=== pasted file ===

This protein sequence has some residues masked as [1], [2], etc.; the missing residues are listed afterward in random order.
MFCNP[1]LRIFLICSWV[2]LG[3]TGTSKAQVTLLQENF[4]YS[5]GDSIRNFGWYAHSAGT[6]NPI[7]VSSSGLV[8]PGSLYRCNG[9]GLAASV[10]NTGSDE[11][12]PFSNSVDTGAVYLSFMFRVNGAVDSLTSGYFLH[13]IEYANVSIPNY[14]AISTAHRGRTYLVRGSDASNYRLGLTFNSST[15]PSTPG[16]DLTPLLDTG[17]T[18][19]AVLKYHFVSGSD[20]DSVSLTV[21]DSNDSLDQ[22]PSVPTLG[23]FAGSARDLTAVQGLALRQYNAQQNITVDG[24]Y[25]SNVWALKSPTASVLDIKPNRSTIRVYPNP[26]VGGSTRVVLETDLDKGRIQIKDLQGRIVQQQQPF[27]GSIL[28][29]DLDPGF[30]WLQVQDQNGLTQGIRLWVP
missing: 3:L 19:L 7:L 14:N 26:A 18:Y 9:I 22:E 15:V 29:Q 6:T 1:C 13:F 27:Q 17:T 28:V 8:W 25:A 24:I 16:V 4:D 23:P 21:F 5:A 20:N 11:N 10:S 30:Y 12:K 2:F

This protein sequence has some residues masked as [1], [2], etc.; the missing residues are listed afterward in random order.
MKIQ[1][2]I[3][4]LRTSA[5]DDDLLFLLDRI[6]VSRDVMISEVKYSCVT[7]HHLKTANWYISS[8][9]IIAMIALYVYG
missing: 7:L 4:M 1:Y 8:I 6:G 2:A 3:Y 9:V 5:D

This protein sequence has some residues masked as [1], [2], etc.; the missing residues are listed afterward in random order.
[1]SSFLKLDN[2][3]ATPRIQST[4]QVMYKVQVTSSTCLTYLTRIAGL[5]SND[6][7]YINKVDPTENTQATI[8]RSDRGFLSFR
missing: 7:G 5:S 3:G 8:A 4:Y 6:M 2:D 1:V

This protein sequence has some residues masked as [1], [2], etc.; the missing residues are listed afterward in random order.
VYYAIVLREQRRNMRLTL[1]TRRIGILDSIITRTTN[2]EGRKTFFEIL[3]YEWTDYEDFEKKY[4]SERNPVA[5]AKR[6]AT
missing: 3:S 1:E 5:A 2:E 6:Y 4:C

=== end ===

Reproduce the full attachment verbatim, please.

This protein sequence has some residues masked as [1], [2], etc.; the missing residues are listed afterward in random order.
MFCNP[1]LRIFLICSWV[2]LG[3]TGTSKAQVTLLQENF[4]YS[5]GDSIRNFGWYAHSAGT[6]NPI[7]VSSSGLV[8]PGSLYRCNG[9]GLAASV[10]NTGSDE[11][12]PFSNSVDTGAVYLSFMFRVNGAVDSLTSGYFLH[13]IEYANVSIPNY[14]AISTAHRGRTYLVRGSDASNYRLGLTFNSST[15]PSTPG[16]DLTPLLDTG[17]T[18][19]AVLKYHFVSGSD[20]DSVSLTV[21]DSNDSLDQ[22]PSVPTLG[23]FAGSARDLTAVQGLALRQYNAQQNITVDG[24]Y[25]SNVWALKSPTASVLDIKPNRSTIRVYPNP[26]VGGSTRVVLETDLDKGRIQIKDLQGRIVQQQQPF[27]GSIL[28][29]DLDPGF[30]WLQVQDQNGLTQGIRLWVP
missing: 3:L 19:L 7:L 14:N 26:A 18:Y 9:I 22:E 15:V 29:Q 6:T 1:C 13:F 27:Q 17:T 28:V 8:W 25:A 24:I 16:V 4:D 23:P 21:F 5:A 20:N 11:N 10:S 30:Y 12:K 2:F

This protein sequence has some residues masked as [1], [2], etc.; the missing residues are listed afterward in random order.
MKIQ[1][2]I[3][4]LRTSA[5]DDDLLFLLDRI[6]VSRDVMISEVKYSCVT[7]HHLKTANWYISS[8][9]IIAMIALYVYG
missing: 7:L 4:M 1:Y 8:I 6:G 2:A 3:Y 9:V 5:D

This protein sequence has some residues masked as [1], [2], etc.; the missing residues are listed afterward in random order.
[1]SSFLKLDN[2][3]ATPRIQST[4]QVMYKVQVTSSTCLTYLTRIAGL[5]SND[6][7]YINKVDPTENTQATI[8]RSDRGFLSFR
missing: 7:G 5:S 3:G 8:A 4:Y 6:M 2:D 1:V

This protein sequence has some residues masked as [1], [2], etc.; the missing residues are listed afterward in random order.
VYYAIVLREQRRNMRLTL[1]TRRIGILDSIITRTTN[2]EGRKTFFEIL[3]YEWTDYEDFEKKY[4]SERNPVA[5]AKR[6]AT
missing: 3:S 1:E 5:A 2:E 6:Y 4:C